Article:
We’re All Looking for the Light at the End of the Tunnel

By Corinne Carey | December 20, 2020

After 10 months of battling the coronavirus pandemic and COVID-fatigue, New Yorkers hope the end of this grueling pandemic is getting closer. The distribution of vaccines has begun and many of us can finally begin to imagine the day when our lives will return to something approaching normal. There is a light at the end of the tunnel.

That phrase, popularized by President Kennedy, has become a common metaphor for hope, particularly after a difficult situation. Thankfully, the nation’s leading doctors and scientists are saying that we’re finally starting to see that light.

Sadly, for too many New Yorkers, the light is still too dim or too far away. People who’ve lost their jobs or face other economic hardships. New Yorkers whose health – mental or physical – has been adversely affected by coronavirus or other issues. Families that have lost a loved one to this horrible virus. We must work as Americans and New Yorkers to help our struggling neighbors so that they can stop feeling like they’re in the middle of the darkest part of the tunnel.

But there’s another group of New Yorkers also having trouble seeing the light. They might be our friends or family, our colleagues or neighbors. They are heading into the holiday season – knowing it’s their last. These are the New Yorkers with a terminal, incurable disease who know that they will not be here for winter holidays in 2021.

Many New Yorkers have already been told they have just weeks or months to live, and sadly, too many are suffering or in pain. It might be breast cancer, brain cancer or any other insidious cancer, or heart disease, or Parkinson’s, or ALS. Whatever the reason, the outcome will be death. And soon. But what kind of death?

Jennifer Milich of Buffalo suffers from terminal kidney cancer that has spread to other parts of her body, including her brain, resulting in agonizingly painful headaches. Here’s what Jennifer said:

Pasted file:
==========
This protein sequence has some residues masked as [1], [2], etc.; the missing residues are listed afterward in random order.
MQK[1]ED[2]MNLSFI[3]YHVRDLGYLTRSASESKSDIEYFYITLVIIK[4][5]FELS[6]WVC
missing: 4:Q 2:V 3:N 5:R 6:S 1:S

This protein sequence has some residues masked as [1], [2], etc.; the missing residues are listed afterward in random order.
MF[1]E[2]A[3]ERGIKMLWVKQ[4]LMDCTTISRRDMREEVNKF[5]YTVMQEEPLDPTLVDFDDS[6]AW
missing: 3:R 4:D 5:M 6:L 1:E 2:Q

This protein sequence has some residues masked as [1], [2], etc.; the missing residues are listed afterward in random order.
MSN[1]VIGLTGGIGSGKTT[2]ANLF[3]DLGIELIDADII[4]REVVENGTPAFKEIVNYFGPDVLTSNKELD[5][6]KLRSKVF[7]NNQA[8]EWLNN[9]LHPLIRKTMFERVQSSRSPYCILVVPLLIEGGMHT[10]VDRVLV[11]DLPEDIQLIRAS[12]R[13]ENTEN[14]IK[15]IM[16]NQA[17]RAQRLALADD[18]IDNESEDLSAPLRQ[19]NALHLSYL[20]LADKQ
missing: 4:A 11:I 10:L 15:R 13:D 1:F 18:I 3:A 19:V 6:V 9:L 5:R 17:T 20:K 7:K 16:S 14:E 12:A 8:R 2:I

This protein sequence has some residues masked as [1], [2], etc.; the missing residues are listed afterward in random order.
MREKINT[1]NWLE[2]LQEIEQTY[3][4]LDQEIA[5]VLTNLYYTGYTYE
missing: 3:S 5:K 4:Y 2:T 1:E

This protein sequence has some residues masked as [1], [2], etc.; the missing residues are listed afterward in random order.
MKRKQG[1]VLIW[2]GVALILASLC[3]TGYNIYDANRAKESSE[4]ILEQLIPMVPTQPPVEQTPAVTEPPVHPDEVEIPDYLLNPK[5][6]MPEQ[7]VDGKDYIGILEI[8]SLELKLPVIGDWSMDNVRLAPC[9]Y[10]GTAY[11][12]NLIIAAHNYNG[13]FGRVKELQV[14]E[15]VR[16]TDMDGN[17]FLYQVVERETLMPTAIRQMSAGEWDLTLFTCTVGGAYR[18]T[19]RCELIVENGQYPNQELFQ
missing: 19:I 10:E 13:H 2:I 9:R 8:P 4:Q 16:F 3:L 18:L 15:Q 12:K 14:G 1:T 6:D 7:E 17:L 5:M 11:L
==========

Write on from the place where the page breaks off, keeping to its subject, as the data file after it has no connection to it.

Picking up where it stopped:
“I am dying, and I feel the physical effects every day, all day,” Jennifer said in a video she recorded six months ago. “I’m not afraid to be a cancer patient; I’m afraid to be a cancer patient who’s suffering, who’s in horrific pain that can’t be controlled, who possibly ends up in a coma. I want to spend time with my family. But having the option to die peacefully at the end of my life if I’m suffering is so important. It’s humane.”

But Jennifer will likely not live long enough to see New York’s Medical Aid in Dying Act pass. Sadly, legislators refused to take up this important measure this year.

“Unfortunately, this bill’s not going to be passed in time for me, but it should be passed in time for others,” said Jennifer in a more recent video she recorded while she was lying in bed suffering on Dec. 8. “Too many before me have come. Let’s not too many after me come.” Her final request of legislators was: “Please consider passing the bill for the right to die with dignity and peace.”

Jennifer continues to fight. Fight to live. And fight to pass the Medical Aid in Dying Act. She’s fighting to see that light at the end of the tunnel.

It’s not just Jennifer. I can name scores of New Yorkers like Jennifer. And Jennifer’s point about those people dying before her and after her is so important because those with an imminent need for medical aid in dying are – tragically – not advocates for very long.

Too many of the most impassioned advocates for medical aid in dying are no longer with us. Many pushed for passage with legislators or in the media in their final days. I have personally promised more than a dozen New York advocates who have sadly passed away that Compassion & Choices will continue the fight on their behalf.

As a result of the pandemic, many New Yorkers have been forced to confront death, spurring discussions about life and death issues among family and friends. What death looks like, when it comes, is something too many of us now think about daily.

Medical aid in dying, which is authorized in nine states – including our neighbors in Vermont and New Jersey as well as Washington D.C. – simply allows a terminally ill, mentally capable adult with six months or less to live to request a prescription from their doctor they can take when suffering becomes to great to die peacefully.

New York’s Medical Aid in Dying Act, which has overwhelming support from most New Yorkers and New York doctors, is modeled after the 1994 Oregon Death with Dignity Act, a law that has provided comfort to many dying Oregonians, not just the tiny percentage who have used it.

While state leaders face dire fiscal conditions in New York, there are no budget implications with medical aid in dying. There are only human implications.

Everyone approaches the end of life differently, bringing their own beliefs and values to the equation. For most New Yorkers, medical aid in dying is not an end-of-life care decision they will face. However, for Jennifer Milich and thousands of others living with a terminal diagnosis and imagining the pain and suffering that may lie ahead, medical aid in dying may indeed be the light at the end of the tunnel.

In 2021, legislators have an obligation to stop the suffering and pass the Medical Aid in Dying Act, one of the top issues that became a neglected casualty in 2020 as a result of the pandemic. Governor Cuomo supports it and it’s time for the Legislature to do what’s right and provide that needed and compassionate light for dying New Yorkers.

Corinne Carey is the senior campaign director for Compassion & Choices in New York.